Transparency & Adaptive AA Explained

Written by Tim Smalley

April 7, 2006 | 11:43

Tags: #7900 #aa #aliasing #anti #anti-aliasing #explained #fsaa #geforce #image #improvements #msaa #performance #quality #radeon #transparency #x1900

Companies: #ati #nvidia

When both ATI and NVIDIA launched their current generation video cards last year, both companies introduced a new anti-aliasing technique designed to improve the immersiveness of games requiring large amounts of anti-aliasing. However, with the introduction of these new techniques there is some confusion as to which manufacturer has got the best technique, and what the new modes actually add to your gaming experience.

This article is going to require some prior knowledge of how anti-aliasing works and what it does to improve the quality of your gaming experience. If you're not up to speed on conventional anti-aliasing techniques that fall under the guise of multisampling and supersampling, we recommend that you give our guide to aliasing and filtering a read through.

Transparency & Adaptive AA Explained Introduction
It covers the basics of anti-aliasing and filtering and you don't require much background knowledge to understand what's going on. This article is going delve a little deeper into anti-aliasing techniques and hopefully dispel the confusion surrounding the different transparency anti-aliasing techniques used by both ATI and NVIDIA.

Transparency AA Basics:

Normal multisampling anti-aliasing techniques only sample the edges of opaque textures, meaning that there are limitations to how much of the scene can be sampled by conventional methods. In simple terms, multisampling only cleans the edges of the polygons that make up the scene.

Supersampling, on the other hand, renders the scene at a considerably higher resolution and then down-samples pixel samples to the required resolution. This costs a lot of performance and isn't practical in most scenarios. However one benefit of supersampling is that it does collect (and sample) every single pixel in a scene, allowing for optimum image quality.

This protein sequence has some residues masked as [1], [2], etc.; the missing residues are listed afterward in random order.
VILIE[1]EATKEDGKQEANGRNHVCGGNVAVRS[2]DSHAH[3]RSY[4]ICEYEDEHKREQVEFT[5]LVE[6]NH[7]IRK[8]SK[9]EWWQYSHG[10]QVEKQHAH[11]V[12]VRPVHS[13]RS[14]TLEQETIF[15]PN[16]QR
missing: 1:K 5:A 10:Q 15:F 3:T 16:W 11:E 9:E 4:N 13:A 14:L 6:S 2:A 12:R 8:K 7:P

It would simply be too inefficient for game developers to replicate some effects with raw geometry made entirely of opaque textures and polygons. Also, anti-aliasing the scene would also be incredibly taxing, too. As a result, they often resort to using transparent textures to add more detail within the polygons that lay down the frame work for creating a realistic scene. This is where transparency anti-aliasing comes into play.

Transparency anti-aliasing is essentially a complement to conventional sampling patterns. It works by anti-aliasing samples taken from within polygons where transparent textures are used to create effects that would cost too much if replicated with raw geometry. These transparent textures include objects like trees, grass and chain-link fences.

Transparency & Adaptive AA Explained Introduction Transparency & Adaptive AA Explained Introduction
Screen shots taken from de_nuke in Counter-Strike: Source
However, their use isn't limited to chain fences, grass and trees - we're merely giving examples of where transparent textures have been used in recent games. Transparent textures are used when an object the developer is trying to render has some see-through areas, but is too small to be represented using polygons and opaque textures without suffering some quite large performance consequences.

In order for the respective transparency and adaptive anti-aliasing patterns to detect textures that need sampling, the polygon must have alpha test enabled but alpha blend must be disabled. Alpha testing is basically a fancy term for transparent textures, as alpha tested textures are used to create geometry within polygons that isn't really there. Alpha blending is mainly used for creating terrain to blend two textures into one to increase detail (this is often known as displacement mapping).

Transparency & Adaptive AA Explained Introduction Transparency & Adaptive AA Explained Introduction
Screen shots taken from cs_militia in Counter-Strike: Source
If you look at the two screen shots from de_nuke in Counter-Strike: Source, you'll see that the chain-link fences use completely transparent textures, as there is no trace of them in the wire frame shot. The foliage on the trees is also a transparent texture too. However, it's important to mention that all of the branches - no matter how small they are - are still constructed with geometry and opaque textures. The razor wires along the top of the fence are also assembled with the same conventional method.

The pair of screen shots taken from the cs_militia map really show how much of the tree foliage is made up of transparent textures. In fact, only the major branches of the trees are fabricated with geometry and opaque textures. When transparency anti-aliasing is disabled and you're moving through the woods on cs_militia, you really begin to notice aliasing on the foliage. It can become quite a distraction in the same way that texture shimmering can.
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